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Diverse feather shape evolution enabled by coupling anisotropic signalling modules with self-organizing branching programme

  • Author(s): Li, A
  • Figueroa, S
  • Jiang, TX
  • Wu, P
  • Widelitz, R
  • Nie, Q
  • Chuong, CM
  • et al.
Abstract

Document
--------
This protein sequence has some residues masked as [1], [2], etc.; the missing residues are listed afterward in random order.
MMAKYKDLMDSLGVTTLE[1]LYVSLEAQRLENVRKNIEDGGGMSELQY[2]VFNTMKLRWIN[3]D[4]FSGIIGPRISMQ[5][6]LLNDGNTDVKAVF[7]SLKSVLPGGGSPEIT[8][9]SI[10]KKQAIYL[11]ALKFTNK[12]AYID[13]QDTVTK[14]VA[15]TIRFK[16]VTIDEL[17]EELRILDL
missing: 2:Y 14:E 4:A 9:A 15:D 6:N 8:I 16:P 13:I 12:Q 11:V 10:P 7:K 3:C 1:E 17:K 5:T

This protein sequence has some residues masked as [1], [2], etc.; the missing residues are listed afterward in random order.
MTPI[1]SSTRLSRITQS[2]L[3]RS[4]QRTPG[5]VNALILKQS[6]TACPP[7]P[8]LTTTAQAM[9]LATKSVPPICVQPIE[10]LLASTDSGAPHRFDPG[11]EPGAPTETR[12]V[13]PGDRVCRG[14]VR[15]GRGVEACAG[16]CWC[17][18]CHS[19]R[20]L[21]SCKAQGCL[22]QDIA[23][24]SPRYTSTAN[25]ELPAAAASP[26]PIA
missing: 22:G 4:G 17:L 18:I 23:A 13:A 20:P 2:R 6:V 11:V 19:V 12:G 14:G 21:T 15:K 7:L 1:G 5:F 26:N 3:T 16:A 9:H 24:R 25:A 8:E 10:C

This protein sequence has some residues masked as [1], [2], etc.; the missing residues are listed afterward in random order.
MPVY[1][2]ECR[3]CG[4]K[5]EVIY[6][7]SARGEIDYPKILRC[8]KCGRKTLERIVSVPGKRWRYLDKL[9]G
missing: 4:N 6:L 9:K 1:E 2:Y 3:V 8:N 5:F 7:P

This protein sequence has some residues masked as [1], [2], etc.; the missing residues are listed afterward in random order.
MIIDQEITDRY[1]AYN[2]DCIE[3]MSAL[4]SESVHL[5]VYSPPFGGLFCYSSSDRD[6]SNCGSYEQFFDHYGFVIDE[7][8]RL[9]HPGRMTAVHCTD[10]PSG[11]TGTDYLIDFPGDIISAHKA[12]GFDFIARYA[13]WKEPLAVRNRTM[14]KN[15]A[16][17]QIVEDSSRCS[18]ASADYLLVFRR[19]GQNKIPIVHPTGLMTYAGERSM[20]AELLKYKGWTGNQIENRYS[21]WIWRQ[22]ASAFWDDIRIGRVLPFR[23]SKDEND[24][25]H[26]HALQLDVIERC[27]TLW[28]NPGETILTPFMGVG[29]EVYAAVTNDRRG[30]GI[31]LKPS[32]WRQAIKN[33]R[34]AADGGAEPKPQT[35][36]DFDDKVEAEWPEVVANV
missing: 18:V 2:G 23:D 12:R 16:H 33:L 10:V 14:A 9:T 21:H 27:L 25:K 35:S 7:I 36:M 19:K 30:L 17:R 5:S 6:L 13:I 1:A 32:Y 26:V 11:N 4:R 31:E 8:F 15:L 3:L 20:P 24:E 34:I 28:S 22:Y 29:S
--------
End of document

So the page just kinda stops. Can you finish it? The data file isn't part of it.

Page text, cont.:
© 2017 The Author(s). Adaptation of feathered dinosaurs and Mesozoic birds to new ecological niches was potentiated by rapid diversification of feather vane shapes. The molecular mechanism driving this spectacular process remains unclear. Here, through morphology analysis, transcriptome profiling, functional perturbations and mathematical simulations, we find that mesenchyme-derived GDF10 and GREM1 are major controllers for the topologies of rachidial and barb generative zones (setting vane boundaries), respectively, by tuning the periodic-branching programme of epithelial progenitors. Their interactions with the anterior-posterior WNT gradient establish the bilateral-symmetric vane configuration. Additionally, combinatory effects of CYP26B1, CRABP1 and RALDH3 establish dynamic retinoic acid (RA) landscapes in feather mesenchyme, which modulate GREM1 expression and epithelial cell shapes. Incremental changes of RA gradient slopes establish a continuum of asymmetric flight feathers along the wing, while switch-like modulation of RA signalling confers distinct vane shapes between feather tracts. Therefore, the co-option of anisotropic signalling modules introduced new dimensions of feather shape diversification.

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